Work on O'Berry changes ongoing
By Phyllis Moore
Published in News on April 27, 2010 1:46 PM
Andra Brown, a registered nurse at the specialized nursing facility at the O'Berry Neuro-Medical Treatment Center, demonstrates the new Omicell machine, which dispenses medicine at the remodeled Cluster II building. The specialized care facility also features a nurses' station and is the first state facility to feature CareTracker, a state-of-the-art data collection system.
O'Berry Neuro-Medical Treatment Center is continuing its conversion from an intermediate care facility for the mentally retarded to providing long-term care for the aging.
As the center's population continues to grow older -- the average age of its residents is 50 -- many also have challenging medical needs, says Deborah Exum, who took over as director in November.
And for the foreseeable future, she says she will be running a dual model of services -- intermediate care for the mentally retarded as well as the more specialized nursing care.
Since the former O'Berry Center was renamed in August 2007, it has embraced a new mission as a neuro-medical treatment model.
One of the first orders of business was merging services into one location, starting with the Cluster II building. The project, expected to take one year, stretched to two.
A vacant building on campus provided ease of relocation, Mrs. Exum said. But there was still much work to be done.
The building layout might have remained the same -- individualized kitchens, bedrooms and activity areas -- but modifications had to be made to be more future-ready.
A pump station for the sprinkler system had to be installed, while a backup generator and call bell system were required. New flooring, automatic doors, Wifi and mandated electrical systems were installed. Also added were a medication delivery system called Omicell and state-of-the-art data collection system called CareTracker.
O'Berry is the first state facility to have the CareTracker system, officials said.
Mrs. Exum credited her staff with pulling together to make the conversion a success.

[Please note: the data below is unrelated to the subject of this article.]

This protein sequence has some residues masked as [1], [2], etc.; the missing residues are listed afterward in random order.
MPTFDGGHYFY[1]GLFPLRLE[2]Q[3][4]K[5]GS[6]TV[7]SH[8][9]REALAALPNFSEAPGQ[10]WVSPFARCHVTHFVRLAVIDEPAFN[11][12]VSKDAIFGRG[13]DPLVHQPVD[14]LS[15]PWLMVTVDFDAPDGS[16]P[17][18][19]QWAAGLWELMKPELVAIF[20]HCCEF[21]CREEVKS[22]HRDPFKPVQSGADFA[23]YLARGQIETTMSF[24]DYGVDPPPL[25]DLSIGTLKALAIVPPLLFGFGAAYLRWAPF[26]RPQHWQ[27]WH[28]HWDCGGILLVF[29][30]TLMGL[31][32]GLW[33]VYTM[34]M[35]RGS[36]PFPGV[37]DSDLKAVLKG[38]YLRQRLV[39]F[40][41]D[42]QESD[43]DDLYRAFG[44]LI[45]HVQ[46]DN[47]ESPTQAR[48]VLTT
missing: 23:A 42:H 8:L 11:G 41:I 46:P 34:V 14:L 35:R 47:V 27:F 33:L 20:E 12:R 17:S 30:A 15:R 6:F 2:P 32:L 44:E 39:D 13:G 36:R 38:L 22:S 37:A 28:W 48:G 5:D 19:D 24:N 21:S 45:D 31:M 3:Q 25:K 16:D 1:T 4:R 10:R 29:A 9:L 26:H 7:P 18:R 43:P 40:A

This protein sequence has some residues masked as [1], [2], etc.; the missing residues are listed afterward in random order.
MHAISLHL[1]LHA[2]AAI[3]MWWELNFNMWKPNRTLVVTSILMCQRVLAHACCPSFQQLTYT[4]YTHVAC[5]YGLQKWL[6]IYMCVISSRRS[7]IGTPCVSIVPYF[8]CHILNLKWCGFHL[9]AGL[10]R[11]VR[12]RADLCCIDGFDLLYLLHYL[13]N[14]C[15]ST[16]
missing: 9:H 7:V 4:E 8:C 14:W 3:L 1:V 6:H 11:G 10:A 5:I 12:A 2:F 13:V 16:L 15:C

"This team of people, they starting working on this and they developed a plan from the initial startup of the building to completion," she said. "It involved the policies and procedures, the program and medical services, down to how many staff, down to the actual moving of the individuals into the building."
When the state was called in to do a survey of the group home in March, they identified no deficiencies, the director said, clearing the way for occupancy.
Cluster II is certified to handle 48 residents, with 46 initially moved into the building, Mrs. Exum said.
While O'Berry has always been a 24/7 facility, the Cluster II model means the nurses are centrally located in the same building for all shifts.
Renovation on Cluster IV began recently and is expected to be completed by February 2011. The conversion process will continue until the campus is entirely a specialized nursing facility, the director said.
"Now what we're doing to be developing this program will best meet their needs for the future, not only for the individuals that live here but these other individuals in the other 65 counties that we serve that may need specialized nursing services," Mrs. Exum said. "This is a very exciting challenge. ...
"The staff accepted the challenge to be the pioneers for this specialized nursing program. I like what I'm seeing and I know we're on the right course to meeting the needs of our mission."